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3.4: Deriving the Boltzmann Equation II

  • Page ID
    206319
  • In Section 20-9, we find that the probability of the population set \(\{N_1,\ N_2,\dots ,N_i,\dots \}\) in an isolated system is

    \[{\rho }_{MS,N,E} = N!\prod^{\infty }_{i=1}{\frac{g^{N_i}_i}{N_i!}}\]

    The thermodynamic probability

    \[W\left(N_i,g_i\right)=N!\prod^{\infty }_{i=1}{\frac{g^{N_i}_i}{N_i!}}\]

    is the number of microstates of the population set. \(\rho_{MS,N,E}\) is the constant probability of any one microstate. In consequence, as we see in Section 20.10, the probability of a population set is proportional to its thermodynamic probability, \(W\left(N_i,g_i\right)\). It follows that the most probable population set is that for which \(W\left(N_i,g_i\right)\) is a maximum. Our microscopic model asserts that the most probable population set, \(\{N^{\textrm{⦁}}_1,\ N^{\textrm{⦁}}_2,\dots ,N^{\textrm{⦁}}_i,\dots \}\), characterizes the equilibrium state, because the equilibrium system always occupies the either the most probable population set or another population set whose macroscopic properties are indistinguishable from those of the most probable one.

    Evidently, the equilibrium-characterizing population set is the one for which \(W\left(N_i,g_i\right)\), or \({ \ln W\left(N_i,g_i\right)\ }\), is a maximum. Let us assume that the \(N_i\) are very large so that we can treat them as continuous variables, and we can use Stirling’s approximation for \(N_i!\). Then we can use Lagrange’s method of undetermined multipliers to find the most probable population set by finding the set, \(N_1,\ N_2,\dots ,N_i,\dots\), for which \( \ln W\left(N_i,g_i\right)\) is a maximum, subject to the constraints

    \[N=\sum^{\infty }_{i=1}{N_i}\]

    and

    \[E=\sum^{\infty }_{i=1}{N_i}{\epsilon }_i.\]

    From our definition of the system, both \(N\) and \(E\) are constant. The mnemonic function is

    \[ \begin{align*} F_{mn} &={ \ln \left(\frac{N!g^{N_1}_1g^{N_2}_2\dots g^{N_i}_i\dots }{N_1!N_2!\dots N_i!\dots }\right)\ }+\alpha \left(N-\sum^{\infty }_{i=1}{N_i}\right)+\beta \left(E-\sum^{\infty }_{i=1}{N_i{\epsilon }_i}\right) \\[4pt] &\approx N{ \ln N-N-\sum^{\infty }_{i=1}{N_i{ \ln N_i\ }}\ }+\sum^{\infty }_{i=1}{N_i}+\sum^{\infty }_{i=1}{N_i}{ \ln g_i\ }+\alpha \left(N-\sum^{\infty }_{i=1}{N_i}\right)+\beta \left(E-\sum^{\infty }_{i=1}{N_i{\epsilon }_i}\right) \end{align*}\]

    Taking the partial derivative with respect to \(N_i\) gives

    \[\frac{\partial F_{mn}}{\partial N_i}=-N_i\left(\frac{1}{N_1}\right)-{ \ln N_i\ }+1+{ \ln g_i\ }-\alpha -\beta {\epsilon }_i=-{ \ln N_i\ }+{ \ln g_i\ }-\alpha -\beta {\epsilon }_i\]

    from which we have, for the population set with the largest possible thermodynamic probability,

    \[-{ \ln N^{\textrm{⦁}}_i\ }+{ \ln g_i\ }-\alpha -\beta {\epsilon }_i=0\] or \[N^{\textrm{⦁}}_i=g_i{\mathrm{exp} \left(-\alpha \right)\ }{\mathrm{exp} \left(-\beta {\epsilon }_i\right)\ }\]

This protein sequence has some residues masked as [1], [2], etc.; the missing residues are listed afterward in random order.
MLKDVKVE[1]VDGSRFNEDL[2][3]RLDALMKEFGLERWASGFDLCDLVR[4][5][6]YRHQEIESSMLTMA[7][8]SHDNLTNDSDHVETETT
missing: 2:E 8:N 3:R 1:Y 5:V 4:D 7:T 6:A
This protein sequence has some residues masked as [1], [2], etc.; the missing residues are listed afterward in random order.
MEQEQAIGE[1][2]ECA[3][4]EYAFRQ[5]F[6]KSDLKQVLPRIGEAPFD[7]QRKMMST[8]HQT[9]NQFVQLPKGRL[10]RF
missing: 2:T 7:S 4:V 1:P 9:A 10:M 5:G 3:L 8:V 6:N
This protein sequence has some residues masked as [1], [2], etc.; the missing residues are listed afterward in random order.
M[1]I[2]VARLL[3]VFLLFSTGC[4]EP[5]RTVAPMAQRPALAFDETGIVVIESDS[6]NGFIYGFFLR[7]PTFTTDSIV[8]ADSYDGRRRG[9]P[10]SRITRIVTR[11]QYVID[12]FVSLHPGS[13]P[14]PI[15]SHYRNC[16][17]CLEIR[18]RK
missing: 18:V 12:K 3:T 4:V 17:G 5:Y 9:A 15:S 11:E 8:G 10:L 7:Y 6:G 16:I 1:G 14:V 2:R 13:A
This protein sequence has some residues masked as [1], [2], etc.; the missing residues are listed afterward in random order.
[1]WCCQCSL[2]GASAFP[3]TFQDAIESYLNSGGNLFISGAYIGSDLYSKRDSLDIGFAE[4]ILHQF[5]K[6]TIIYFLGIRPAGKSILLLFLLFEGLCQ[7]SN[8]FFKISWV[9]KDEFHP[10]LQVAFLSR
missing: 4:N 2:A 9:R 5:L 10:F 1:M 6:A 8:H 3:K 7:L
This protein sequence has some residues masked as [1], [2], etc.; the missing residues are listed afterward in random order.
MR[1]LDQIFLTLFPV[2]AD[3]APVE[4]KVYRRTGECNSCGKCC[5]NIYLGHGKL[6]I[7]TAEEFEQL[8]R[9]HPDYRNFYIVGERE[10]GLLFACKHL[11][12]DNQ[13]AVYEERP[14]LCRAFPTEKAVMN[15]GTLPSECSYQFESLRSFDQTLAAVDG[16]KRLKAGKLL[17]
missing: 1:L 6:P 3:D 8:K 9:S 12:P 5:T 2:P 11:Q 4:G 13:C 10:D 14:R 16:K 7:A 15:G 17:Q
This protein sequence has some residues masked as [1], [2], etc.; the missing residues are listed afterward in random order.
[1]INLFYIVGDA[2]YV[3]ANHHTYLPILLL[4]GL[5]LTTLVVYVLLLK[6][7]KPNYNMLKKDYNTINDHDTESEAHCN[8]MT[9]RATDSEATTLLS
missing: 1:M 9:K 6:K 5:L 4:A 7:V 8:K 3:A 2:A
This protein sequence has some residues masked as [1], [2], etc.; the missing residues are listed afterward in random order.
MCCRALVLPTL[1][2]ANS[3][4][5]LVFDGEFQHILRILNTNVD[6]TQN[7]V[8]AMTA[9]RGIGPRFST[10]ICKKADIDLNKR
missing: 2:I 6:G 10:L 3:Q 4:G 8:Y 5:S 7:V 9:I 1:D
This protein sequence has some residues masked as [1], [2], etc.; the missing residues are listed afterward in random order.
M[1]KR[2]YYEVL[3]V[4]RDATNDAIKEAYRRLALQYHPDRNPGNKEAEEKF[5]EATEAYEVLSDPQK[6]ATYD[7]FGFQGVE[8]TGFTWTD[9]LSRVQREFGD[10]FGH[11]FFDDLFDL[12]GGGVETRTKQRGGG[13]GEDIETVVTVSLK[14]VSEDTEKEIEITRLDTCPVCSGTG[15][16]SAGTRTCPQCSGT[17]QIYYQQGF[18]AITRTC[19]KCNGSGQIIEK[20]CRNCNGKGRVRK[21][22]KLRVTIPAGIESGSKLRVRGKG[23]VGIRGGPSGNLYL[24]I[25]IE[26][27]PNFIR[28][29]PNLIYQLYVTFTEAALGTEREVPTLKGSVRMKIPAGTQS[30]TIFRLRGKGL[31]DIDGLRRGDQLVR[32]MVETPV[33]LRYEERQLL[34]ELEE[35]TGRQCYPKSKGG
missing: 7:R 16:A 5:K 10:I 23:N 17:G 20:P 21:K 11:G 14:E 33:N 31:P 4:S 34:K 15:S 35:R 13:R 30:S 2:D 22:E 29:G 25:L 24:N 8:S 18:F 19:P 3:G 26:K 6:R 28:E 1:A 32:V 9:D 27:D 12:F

We can again make use of the constraint on the total number of molecules to find \({\mathrm{exp} \left(-\alpha \right)\ }\):

    \[N=\sum^{\infty }_{i=1}{N^{\textrm{⦁}}_i}={\mathrm{exp} \left(-\alpha \right)\ }\sum^{\infty }_{i=1}{g_i{\mathrm{exp} \left(-\beta {\epsilon }_i\right)\ }}\]

    so that \({\mathrm{exp} \left(-\alpha \right)\ }=Nz^{-1}\), where \(z\) is the partition function, \(z=\sum^{\infty }_{i=1}{g_i{\mathrm{exp} \left(-\beta {\epsilon }_i\right)\ }}\). Therefore, in the most probable population set, the number of molecules having energy \({\epsilon }_i\) is

    \[N^{\textrm{⦁}}_i=Nz^{-1}g_i{\mathrm{exp} \left(-\beta {\epsilon }_i\right)\ }\]

    The fraction with this energy is

    \[\dfrac{N^{\textrm{⦁}}_i}{N}=z^{-1}g_i{\mathrm{exp} \left(-\beta {\epsilon }_i\right)\ }\]

    This fraction is also the probability of finding an arbitrary molecule in one of the quantum states whose energy is \({\epsilon }_i\). When the isolated system and the corresponding constant-temperature system are functionally equivalent, this probability is \(P_i\). As in the two previous analyses, we have

    \[\begin{align*} P_i &=g_i\rho \left({\epsilon }_i\right) \\[4pt] &=z^{-1}g_i\ \mathrm{exp}\left(-\beta {\epsilon }_i\right). \end{align*}\]

    This derivation of Boltzmann’s equation from \(W_{max}\) is the most common introductory treatment. It relies on the assumption that all of the \(N_i\) are large enough to justify treating them as continuous variables. This assumption proves to be invalid for many important systems. (For ideal gases, we find that \(N_i=0\) or \(N_i=1\) for nearly all of the very large number of energy levels that are available to a given molecule.) Nevertheless, the result obtained is clearly correct; not only is it the same as the result of our two previous arguments, but also it leads to satisfactory agreement between microscopic models and the macroscopic properties of a wide variety of systems.